Originally appeared in the Salt Lake Tribune, May 19th, 2018
The recently submitted Emery County land bill has all the makings of what has become an all-too-common public land conflict in Utah: local vs. national management, urban vs. rural communities, wilderness vs. OHVs. If we can find a way to throw a Bundy into this thing, we’ll have sagebrush rebellion BINGO.
The problem, much like in the case of Bears Ears, is that a group of people who’ve been working for years on a solution now find themselves stuck in the middle of a political conflict that could derail the whole project.
The Emery County Public Lands Council is a group of volunteers who offer their free time in an effort to steward public land in Emery County. Over 90 percent of the county is public land, so it makes sense to want input. The San Rafael Swell makes up the majority of that land and sees nearly the same visitation as Canyonlands National Park.
Members of the council, to their credit, have been working on a solution to management for years. That doesn’t mean they have more right to the land than any other U.S. citizen. But they’ve certainly put more effort into it.
The Southern Utah Wilderness Alliance has also been working on a solution to the Swell for years. They’re passionate people, many of them also volunteers, with a clear mission to represent the national interests for wilderness on federal lands. Despite what some folks might think, that’s a pretty virtuous mission.
For the most part, these groups have been on the same page when it comes to the Swell. They have their disagreements, yes. But so do most of us when we sit down for dinner. The problem is that recently the conversation took a divisive turn.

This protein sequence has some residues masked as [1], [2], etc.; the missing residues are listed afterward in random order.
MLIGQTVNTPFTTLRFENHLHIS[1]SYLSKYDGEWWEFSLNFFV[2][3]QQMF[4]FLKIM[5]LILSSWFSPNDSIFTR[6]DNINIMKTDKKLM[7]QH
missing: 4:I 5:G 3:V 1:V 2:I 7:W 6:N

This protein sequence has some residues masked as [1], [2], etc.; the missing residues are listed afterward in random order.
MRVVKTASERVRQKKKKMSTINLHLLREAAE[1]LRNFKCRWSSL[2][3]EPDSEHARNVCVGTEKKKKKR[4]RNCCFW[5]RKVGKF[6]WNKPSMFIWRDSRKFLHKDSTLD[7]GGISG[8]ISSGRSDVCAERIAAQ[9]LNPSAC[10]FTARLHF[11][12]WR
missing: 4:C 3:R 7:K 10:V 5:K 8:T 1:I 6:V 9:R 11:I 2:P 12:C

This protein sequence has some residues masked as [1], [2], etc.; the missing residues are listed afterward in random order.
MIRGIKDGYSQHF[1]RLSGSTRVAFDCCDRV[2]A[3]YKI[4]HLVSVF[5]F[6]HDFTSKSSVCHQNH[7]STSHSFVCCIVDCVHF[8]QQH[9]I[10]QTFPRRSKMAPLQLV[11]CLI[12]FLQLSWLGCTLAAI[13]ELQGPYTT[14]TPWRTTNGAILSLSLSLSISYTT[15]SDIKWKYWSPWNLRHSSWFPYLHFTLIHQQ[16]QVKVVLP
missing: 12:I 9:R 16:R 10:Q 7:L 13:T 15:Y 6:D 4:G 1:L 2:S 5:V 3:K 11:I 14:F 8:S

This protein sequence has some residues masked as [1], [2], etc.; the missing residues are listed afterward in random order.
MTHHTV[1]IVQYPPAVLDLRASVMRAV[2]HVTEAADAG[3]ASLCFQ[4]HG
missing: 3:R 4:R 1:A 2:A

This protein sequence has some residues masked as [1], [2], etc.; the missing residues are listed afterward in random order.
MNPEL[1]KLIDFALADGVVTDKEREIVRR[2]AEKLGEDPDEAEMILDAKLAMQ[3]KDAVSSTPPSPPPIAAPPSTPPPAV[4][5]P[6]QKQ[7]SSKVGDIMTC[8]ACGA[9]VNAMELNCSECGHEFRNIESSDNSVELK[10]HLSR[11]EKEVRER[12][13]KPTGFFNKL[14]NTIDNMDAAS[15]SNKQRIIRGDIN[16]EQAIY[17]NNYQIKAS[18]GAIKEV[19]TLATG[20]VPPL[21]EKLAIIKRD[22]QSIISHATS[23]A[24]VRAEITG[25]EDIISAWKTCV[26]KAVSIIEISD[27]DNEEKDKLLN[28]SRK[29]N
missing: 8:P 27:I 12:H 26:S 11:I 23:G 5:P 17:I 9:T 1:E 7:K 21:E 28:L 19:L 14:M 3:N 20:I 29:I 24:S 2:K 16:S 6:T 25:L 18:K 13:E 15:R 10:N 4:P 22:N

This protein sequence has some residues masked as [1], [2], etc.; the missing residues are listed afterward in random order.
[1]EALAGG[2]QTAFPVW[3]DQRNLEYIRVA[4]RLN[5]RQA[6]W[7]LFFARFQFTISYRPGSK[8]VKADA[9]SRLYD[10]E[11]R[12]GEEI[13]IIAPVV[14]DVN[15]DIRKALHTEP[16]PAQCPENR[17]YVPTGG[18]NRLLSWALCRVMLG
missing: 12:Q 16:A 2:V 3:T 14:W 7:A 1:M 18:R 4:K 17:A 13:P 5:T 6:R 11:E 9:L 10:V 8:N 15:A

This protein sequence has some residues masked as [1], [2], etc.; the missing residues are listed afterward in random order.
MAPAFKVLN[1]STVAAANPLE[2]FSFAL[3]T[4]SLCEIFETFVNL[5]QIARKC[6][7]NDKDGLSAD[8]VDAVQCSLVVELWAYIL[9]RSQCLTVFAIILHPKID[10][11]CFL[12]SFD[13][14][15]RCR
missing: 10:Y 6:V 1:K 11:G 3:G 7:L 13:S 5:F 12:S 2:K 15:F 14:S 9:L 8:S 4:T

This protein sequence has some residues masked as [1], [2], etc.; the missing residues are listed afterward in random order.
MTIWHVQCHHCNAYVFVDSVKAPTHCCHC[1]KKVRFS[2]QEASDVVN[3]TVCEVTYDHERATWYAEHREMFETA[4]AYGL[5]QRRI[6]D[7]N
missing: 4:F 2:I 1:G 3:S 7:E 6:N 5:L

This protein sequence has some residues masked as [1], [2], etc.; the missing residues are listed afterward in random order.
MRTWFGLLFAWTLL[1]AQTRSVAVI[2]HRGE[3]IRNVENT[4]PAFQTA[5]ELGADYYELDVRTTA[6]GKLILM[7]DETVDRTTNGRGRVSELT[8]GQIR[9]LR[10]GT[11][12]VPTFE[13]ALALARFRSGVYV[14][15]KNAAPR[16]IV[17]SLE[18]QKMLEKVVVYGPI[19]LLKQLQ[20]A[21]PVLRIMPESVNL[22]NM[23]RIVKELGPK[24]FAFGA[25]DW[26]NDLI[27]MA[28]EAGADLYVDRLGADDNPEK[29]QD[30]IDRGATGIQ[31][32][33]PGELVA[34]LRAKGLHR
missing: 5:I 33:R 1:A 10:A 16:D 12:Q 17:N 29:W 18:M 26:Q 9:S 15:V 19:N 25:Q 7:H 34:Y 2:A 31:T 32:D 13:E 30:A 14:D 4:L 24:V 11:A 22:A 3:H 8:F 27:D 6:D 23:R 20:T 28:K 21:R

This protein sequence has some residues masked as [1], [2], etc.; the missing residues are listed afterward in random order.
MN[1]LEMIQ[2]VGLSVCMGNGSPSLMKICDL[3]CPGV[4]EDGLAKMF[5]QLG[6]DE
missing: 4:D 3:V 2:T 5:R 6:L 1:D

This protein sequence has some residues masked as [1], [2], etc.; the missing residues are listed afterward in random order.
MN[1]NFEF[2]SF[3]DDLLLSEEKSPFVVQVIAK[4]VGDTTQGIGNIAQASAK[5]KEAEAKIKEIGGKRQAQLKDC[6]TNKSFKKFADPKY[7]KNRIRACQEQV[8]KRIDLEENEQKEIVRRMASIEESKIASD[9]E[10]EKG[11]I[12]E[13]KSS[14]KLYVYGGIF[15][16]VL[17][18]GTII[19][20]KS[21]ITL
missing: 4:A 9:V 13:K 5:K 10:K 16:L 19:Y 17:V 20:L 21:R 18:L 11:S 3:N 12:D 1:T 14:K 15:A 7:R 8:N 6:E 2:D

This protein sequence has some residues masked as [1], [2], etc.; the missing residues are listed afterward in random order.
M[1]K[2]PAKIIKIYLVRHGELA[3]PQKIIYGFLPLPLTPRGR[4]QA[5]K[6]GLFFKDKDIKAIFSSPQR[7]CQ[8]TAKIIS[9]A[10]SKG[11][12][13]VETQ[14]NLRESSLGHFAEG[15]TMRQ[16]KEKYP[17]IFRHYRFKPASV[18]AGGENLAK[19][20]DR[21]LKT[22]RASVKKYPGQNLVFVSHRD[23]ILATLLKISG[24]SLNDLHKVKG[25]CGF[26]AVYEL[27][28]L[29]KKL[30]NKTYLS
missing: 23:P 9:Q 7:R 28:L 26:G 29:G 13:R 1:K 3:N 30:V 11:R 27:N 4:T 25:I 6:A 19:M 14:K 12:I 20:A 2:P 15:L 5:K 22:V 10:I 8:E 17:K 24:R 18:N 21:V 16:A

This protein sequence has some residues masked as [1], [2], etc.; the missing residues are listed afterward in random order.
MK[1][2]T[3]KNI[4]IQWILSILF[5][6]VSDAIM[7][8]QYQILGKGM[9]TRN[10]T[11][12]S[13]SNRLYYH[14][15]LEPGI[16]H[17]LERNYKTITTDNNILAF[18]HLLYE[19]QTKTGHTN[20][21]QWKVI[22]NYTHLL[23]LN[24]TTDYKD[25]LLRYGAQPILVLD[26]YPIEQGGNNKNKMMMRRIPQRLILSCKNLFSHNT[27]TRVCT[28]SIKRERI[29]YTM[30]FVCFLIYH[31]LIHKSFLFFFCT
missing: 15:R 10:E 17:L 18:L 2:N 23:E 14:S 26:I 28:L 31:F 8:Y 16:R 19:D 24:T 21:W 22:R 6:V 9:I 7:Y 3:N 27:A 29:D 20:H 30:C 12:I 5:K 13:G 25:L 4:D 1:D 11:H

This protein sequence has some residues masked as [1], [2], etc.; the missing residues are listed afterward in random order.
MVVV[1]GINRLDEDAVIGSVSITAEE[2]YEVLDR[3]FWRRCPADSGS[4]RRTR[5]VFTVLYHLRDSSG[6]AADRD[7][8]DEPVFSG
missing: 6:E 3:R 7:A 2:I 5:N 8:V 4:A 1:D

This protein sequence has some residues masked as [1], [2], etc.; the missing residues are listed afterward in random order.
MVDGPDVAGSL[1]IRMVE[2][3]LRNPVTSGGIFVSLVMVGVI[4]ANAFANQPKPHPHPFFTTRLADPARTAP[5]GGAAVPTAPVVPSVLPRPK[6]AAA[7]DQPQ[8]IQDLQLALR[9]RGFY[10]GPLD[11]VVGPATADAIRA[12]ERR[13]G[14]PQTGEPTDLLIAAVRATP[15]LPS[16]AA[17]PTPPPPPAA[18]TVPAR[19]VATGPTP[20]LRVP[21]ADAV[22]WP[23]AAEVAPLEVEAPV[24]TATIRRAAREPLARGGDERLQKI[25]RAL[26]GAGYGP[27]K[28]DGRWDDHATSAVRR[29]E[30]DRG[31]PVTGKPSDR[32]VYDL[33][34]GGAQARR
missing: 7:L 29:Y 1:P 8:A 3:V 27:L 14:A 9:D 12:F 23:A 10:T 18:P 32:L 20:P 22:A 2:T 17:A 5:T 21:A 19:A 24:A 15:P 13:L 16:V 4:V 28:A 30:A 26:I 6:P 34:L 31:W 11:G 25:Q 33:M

Last week SUWA launched aggressive ads that call the bill an attack on public lands. With the hashtag #DontWreckTheSwell, they frame the public lands council’s work as the same effort to rescind Bears Ears and Grand Staircase-Escalante. SUWA may have good intentions, but that’s not a fair characterization.
I actually agree with most of the problems SUWA has with this bill. It would enshrine a BLM travel plan that was overturned in federal court. It fails to protect the Grand County side of Labyrinth Canyon. It should do more to deal with scattered state lands and create front country vs. backcountry developments. But these are hardly attacks on public land. They’re legislative disagreements. The kind, I might add, that have solutions if people choose to work together.
Rep. John Curtis and Sen. Orrin Hatch, for their part, have failed to listen to the interests of wilderness advocates. They’ve jumped into the process at the tail end, and they’re siding with their base, unsurprisingly. But that’s not what representatives are tasked to do. They’re tasked with representing all interests. Even the ones who want a few more acres of solitude.
In his book “The Unsettling of America,” Wendell Berry said that “conservationists who are merely organized function as specialists who have lost sight of basic connections.” He’s talking about humanity. Our connectivity. That everything is a part of the whole. Most people understand the basics of ecology in our physical environment, that a single action can impact the whole of the ecosystem. But few seem to realize the effect they have on what I’d call the ecology of community.
SUWA’s recent shift in tone will only contribute to the growing divide between rural and urban communities. Division begets more division.